Making a Living as a Writer: What Does That Mean?

I’m going to be sharing a series of posts on making a living as a children’s writer (though much of it will apply to writers of all stripes). Then I might expand those posts and create a Children’s Writer Insider Guide. We’ll see what happens…

Before I start digging deep, I thought it might be good to define what I mean by earning a living as a writer. Because that means different things to different people. For example, a lot of people who say they’re earning a living as a writer earn most of their money through sales of webinars, affiliate products, speaking, etc. They are mostly selling products to other writers. And that’s totally valid! I love to teach (and I know Lisa does, too), so mentoring writers and writing books and blog posts and such for teachers is a natural extension of an activity we love. But if I find 95% of my time is being spent on learning new tech skills for promotion, taping webinars, etc., then–for ME–that doesn’t feel like a writing career. I speak, teach, mentor, do tech stuff for promoting my work, and so on. And I enjoy most of it! But I don’t love it as much as writing. So my personal definition of making a living as a writer is to earn at least half, if not 2/3, of my income through writing books or articles or poems or stories.

Don’t get me wrong. I could earn more money if I focused more on my writing STRICTLY as a business. If I only focused on building my mailing list to 30,000 people and then selling those people products. If I created websites that were all about SEO. If I wanted to be a salesperson instead of a writer.

But I want to be a writer. So, yes, I do these other things to help me earn the income I need to earn. But I want even my side activities to be book-and-word-based. Writing what companies/publishers need. Helping other writers write better. Marketing my own books that I love. I have to earn a certain income, but I want to keep it all “as close to the book” as possible.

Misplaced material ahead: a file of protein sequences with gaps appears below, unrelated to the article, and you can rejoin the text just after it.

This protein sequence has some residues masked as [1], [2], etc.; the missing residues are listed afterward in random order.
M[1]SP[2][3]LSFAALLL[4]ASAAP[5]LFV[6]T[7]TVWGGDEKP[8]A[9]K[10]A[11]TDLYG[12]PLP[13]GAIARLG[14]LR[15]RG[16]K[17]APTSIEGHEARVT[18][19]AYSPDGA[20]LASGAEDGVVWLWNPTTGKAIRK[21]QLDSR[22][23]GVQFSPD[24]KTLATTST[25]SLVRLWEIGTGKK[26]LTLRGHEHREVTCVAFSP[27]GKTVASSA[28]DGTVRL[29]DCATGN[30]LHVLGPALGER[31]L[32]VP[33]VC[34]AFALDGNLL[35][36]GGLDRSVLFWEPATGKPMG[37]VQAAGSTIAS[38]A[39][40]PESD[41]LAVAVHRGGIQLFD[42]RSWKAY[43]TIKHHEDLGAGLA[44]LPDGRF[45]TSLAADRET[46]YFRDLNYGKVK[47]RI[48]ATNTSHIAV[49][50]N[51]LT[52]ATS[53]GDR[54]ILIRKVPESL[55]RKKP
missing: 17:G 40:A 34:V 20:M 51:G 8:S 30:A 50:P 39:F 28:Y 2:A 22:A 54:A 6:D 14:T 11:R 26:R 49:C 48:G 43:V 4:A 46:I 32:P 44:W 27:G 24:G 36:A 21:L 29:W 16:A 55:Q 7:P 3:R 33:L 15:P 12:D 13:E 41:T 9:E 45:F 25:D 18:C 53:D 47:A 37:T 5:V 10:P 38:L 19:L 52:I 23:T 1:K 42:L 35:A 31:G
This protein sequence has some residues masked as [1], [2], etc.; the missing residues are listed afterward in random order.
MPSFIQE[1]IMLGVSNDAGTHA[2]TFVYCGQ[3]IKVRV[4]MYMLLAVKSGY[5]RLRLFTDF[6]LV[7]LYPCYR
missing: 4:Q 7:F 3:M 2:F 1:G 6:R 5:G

I once tried building a website (food-related) with the plan of putting great content on there and monetizing the site to supplement my income. Long story short–I wasn’t excited enough about it. Every time I looked at my task list, I thought, “I’d rather be writing.” Or, if I had to do all these marketing tasks, I at least wanted them to benefit my kids’ books.” I don’t want to be a marketer as my career(Though there’s nothing wrong with that if that idea makes you happy!) I want to be a writer.

How do YOU define making a living as a writer? I’d love to hear your thoughts, and they’ll help shape my future posts, too!

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About Laura Purdie Salas

children's writer, poet, reader, visiting author, speaker/teacher, mentor, copyeditor, freelance writer
This entry was posted in Making a Living. Bookmark the permalink.

2 Responses to Making a Living as a Writer: What Does That Mean?

  1. Pingback: My Ideal Writing Life | Mentors for Rent

  2. Pingback: Making a Living: Shifting the Seesaw | Mentors for Rent

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